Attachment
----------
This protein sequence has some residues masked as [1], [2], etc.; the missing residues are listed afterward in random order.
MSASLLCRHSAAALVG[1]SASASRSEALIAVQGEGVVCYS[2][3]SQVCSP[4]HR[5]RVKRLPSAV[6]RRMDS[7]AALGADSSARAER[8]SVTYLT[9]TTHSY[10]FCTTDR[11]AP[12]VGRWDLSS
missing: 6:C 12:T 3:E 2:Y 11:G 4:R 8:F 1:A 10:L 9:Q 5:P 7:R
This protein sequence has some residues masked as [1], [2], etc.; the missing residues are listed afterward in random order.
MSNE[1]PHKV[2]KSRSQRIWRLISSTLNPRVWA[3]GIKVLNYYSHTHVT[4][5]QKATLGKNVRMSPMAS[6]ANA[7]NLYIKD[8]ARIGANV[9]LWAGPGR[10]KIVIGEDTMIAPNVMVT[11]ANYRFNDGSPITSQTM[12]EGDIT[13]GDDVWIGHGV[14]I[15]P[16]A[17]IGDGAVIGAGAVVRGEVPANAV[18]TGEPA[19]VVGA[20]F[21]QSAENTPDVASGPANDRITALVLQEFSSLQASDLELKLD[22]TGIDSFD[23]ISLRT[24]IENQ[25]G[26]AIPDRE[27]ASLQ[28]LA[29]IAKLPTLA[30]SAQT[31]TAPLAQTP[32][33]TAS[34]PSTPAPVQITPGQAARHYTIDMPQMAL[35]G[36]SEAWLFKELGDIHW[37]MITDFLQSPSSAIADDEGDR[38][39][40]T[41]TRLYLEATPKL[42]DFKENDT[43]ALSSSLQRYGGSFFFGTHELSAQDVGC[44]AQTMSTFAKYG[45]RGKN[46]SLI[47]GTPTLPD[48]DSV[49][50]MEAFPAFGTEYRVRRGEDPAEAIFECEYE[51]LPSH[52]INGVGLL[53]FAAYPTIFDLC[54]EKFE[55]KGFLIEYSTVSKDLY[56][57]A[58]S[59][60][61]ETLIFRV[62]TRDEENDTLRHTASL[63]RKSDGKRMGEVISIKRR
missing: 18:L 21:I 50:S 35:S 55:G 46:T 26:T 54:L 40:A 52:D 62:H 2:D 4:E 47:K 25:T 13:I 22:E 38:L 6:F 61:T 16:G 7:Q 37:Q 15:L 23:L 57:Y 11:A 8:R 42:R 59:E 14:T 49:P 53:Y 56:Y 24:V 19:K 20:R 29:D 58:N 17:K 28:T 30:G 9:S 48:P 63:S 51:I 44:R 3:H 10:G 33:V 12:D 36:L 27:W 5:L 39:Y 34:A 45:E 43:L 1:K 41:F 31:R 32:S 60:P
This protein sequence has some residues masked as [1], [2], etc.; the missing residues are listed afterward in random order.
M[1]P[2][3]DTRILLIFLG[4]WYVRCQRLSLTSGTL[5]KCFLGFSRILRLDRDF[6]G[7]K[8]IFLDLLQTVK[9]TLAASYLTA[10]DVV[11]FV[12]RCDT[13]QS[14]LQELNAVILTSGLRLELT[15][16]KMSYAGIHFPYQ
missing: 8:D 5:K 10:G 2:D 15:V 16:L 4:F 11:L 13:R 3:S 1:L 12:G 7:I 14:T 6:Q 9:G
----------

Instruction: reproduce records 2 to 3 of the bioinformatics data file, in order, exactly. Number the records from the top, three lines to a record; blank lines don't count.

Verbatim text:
This protein sequence has some residues masked as [1], [2], etc.; the missing residues are listed afterward in random order.
MSNE[1]PHKV[2]KSRSQRIWRLISSTLNPRVWA[3]GIKVLNYYSHTHVT[4][5]QKATLGKNVRMSPMAS[6]ANA[7]NLYIKD[8]ARIGANV[9]LWAGPGR[10]KIVIGEDTMIAPNVMVT[11]ANYRFNDGSPITSQTM[12]EGDIT[13]GDDVWIGHGV[14]I[15]P[16]A[17]IGDGAVIGAGAVVRGEVPANAV[18]TGEPA[19]VVGA[20]F[21]QSAENTPDVASGPANDRITALVLQEFSSLQASDLELKLD[22]TGIDSFD[23]ISLRT[24]IENQ[25]G[26]AIPDRE[27]ASLQ[28]LA[29]IAKLPTLA[30]SAQT[31]TAPLAQTP[32][33]TAS[34]PSTPAPVQITPGQAARHYTIDMPQMAL[35]G[36]SEAWLFKELGDIHW[37]MITDFLQSPSSAIADDEGDR[38][39][40]T[41]TRLYLEATPKL[42]DFKENDT[43]ALSSSLQRYGGSFFFGTHELSAQDVGC[44]AQTMSTFAKYG[45]RGKN[46]SLI[47]GTPTLPD[48]DSV[49][50]MEAFPAFGTEYRVRRGEDPAEAIFECEYE[51]LPSH[52]INGVGLL[53]FAAYPTIFDLC[54]EKFE[55]KGFLIEYSTVSKDLY[56][57]A[58]S[59][60][61]ETLIFRV[62]TRDEENDTLRHTASL[63]RKSDGKRMGEVISIKRR
missing: 18:L 21:I 50:S 35:S 55:G 46:T 26:T 54:L 40:A 52:D 62:H 2:D 4:E 47:K 25:T 13:I 22:E 38:L 6:F 61:T 16:G 7:Q 37:Q 15:L 23:L 57:Y 11:A 8:R 42:R 59:E 14:T 49:P 53:Y 56:Y 24:V 19:K 20:R 29:D 58:N 17:K 28:T 30:G 9:S 48:P 63:S 51:I 44:R 3:H 10:G 33:V 12:D 36:L 27:W 5:L 39:Y 34:A 45:E 43:L 1:K 41:F 31:R 32:S 60:P
This protein sequence has some residues masked as [1], [2], etc.; the missing residues are listed afterward in random order.
M[1]P[2][3]DTRILLIFLG[4]WYVRCQRLSLTSGTL[5]KCFLGFSRILRLDRDF[6]G[7]K[8]IFLDLLQTVK[9]TLAASYLTA[10]DVV[11]FV[12]RCDT[13]QS[14]LQELNAVILTSGLRLELT[15][16]KMSYAGIHFPYQ
missing: 8:D 5:K 10:G 2:D 15:V 16:L 4:F 11:L 13:R 3:S 1:L 12:G 7:I 14:T 6:Q 9:G